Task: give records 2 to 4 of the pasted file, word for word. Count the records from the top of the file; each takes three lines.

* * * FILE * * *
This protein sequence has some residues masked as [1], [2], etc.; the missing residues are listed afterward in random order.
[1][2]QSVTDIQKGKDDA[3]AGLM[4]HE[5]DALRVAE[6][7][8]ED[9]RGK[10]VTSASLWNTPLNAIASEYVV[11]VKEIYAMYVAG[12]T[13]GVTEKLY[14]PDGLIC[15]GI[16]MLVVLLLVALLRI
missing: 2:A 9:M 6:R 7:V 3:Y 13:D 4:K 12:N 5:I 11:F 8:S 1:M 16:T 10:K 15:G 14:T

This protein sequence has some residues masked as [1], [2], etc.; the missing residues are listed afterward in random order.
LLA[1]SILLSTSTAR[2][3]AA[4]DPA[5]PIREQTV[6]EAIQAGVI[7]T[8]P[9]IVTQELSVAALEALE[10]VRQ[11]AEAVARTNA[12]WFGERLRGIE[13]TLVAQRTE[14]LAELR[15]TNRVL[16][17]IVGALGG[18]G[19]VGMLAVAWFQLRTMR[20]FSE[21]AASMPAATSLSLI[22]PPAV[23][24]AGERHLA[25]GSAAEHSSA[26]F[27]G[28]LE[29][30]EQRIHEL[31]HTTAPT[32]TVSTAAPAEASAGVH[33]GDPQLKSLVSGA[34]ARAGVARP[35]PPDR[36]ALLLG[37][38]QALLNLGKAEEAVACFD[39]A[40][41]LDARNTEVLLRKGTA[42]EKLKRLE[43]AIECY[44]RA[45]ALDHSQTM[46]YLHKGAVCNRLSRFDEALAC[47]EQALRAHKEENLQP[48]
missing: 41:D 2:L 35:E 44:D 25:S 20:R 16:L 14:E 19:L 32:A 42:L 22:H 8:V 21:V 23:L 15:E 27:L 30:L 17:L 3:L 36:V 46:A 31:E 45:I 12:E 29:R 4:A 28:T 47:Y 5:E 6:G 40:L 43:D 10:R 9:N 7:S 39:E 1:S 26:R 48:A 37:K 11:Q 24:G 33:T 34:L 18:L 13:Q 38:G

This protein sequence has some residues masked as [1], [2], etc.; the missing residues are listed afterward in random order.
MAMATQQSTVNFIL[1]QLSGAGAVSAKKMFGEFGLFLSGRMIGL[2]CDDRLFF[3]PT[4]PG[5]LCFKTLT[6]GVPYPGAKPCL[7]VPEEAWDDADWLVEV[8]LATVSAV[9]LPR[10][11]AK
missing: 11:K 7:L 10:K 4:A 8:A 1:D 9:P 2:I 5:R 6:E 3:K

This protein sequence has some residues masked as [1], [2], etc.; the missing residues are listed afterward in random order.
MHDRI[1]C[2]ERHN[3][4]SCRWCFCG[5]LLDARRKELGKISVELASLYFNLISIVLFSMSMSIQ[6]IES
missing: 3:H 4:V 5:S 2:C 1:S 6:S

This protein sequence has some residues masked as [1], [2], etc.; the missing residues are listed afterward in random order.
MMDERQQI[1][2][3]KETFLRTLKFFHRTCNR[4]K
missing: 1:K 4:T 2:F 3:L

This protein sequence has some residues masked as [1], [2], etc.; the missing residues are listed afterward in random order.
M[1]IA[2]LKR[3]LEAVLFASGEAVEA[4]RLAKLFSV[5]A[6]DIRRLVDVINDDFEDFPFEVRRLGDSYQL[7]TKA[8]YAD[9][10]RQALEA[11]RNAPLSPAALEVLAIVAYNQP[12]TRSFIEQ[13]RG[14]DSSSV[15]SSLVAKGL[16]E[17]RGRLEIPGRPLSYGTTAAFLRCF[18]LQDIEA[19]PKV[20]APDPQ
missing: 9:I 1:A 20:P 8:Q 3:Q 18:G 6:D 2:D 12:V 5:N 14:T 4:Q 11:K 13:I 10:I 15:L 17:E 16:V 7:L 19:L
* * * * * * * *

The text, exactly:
This protein sequence has some residues masked as [1], [2], etc.; the missing residues are listed afterward in random order.
LLA[1]SILLSTSTAR[2][3]AA[4]DPA[5]PIREQTV[6]EAIQAGVI[7]T[8]P[9]IVTQELSVAALEALE[10]VRQ[11]AEAVARTNA[12]WFGERLRGIE[13]TLVAQRTE[14]LAELR[15]TNRVL[16][17]IVGALGG[18]G[19]VGMLAVAWFQLRTMR[20]FSE[21]AASMPAATSLSLI[22]PPAV[23][24]AGERHLA[25]GSAAEHSSA[26]F[27]G[28]LE[29][30]EQRIHEL[31]HTTAPT[32]TVSTAAPAEASAGVH[33]GDPQLKSLVSGA[34]ARAGVARP[35]PPDR[36]ALLLG[37][38]QALLNLGKAEEAVACFD[39]A[40][41]LDARNTEVLLRKGTA[42]EKLKRLE[43]AIECY[44]RA[45]ALDHSQTM[46]YLHKGAVCNRLSRFDEALAC[47]EQALRAHKEENLQP[48]
missing: 41:D 2:L 35:E 44:D 25:S 20:R 16:L 14:E 19:L 32:A 42:L 22:H 8:V 21:V 23:L 15:E 27:L 30:L 17:L 3:L 36:V 46:A 31:E 45:I 12:E 29:R 4:A 28:T 47:Y 5:E 6:G 40:L 43:D 10:R 9:N 7:S 39:E 1:S 26:R 48:A 37:K 11:Q 24:G 33:T 34:L 18:L 13:Q 38:G

This protein sequence has some residues masked as [1], [2], etc.; the missing residues are listed afterward in random order.
MAMATQQSTVNFIL[1]QLSGAGAVSAKKMFGEFGLFLSGRMIGL[2]CDDRLFF[3]PT[4]PG[5]LCFKTLT[6]GVPYPGAKPCL[7]VPEEAWDDADWLVEV[8]LATVSAV[9]LPR[10][11]AK
missing: 11:K 7:L 10:K 4:A 8:A 1:D 9:P 2:I 5:R 6:E 3:K

This protein sequence has some residues masked as [1], [2], etc.; the missing residues are listed afterward in random order.
MHDRI[1]C[2]ERHN[3][4]SCRWCFCG[5]LLDARRKELGKISVELASLYFNLISIVLFSMSMSIQ[6]IES
missing: 3:H 4:V 5:S 2:C 1:S 6:S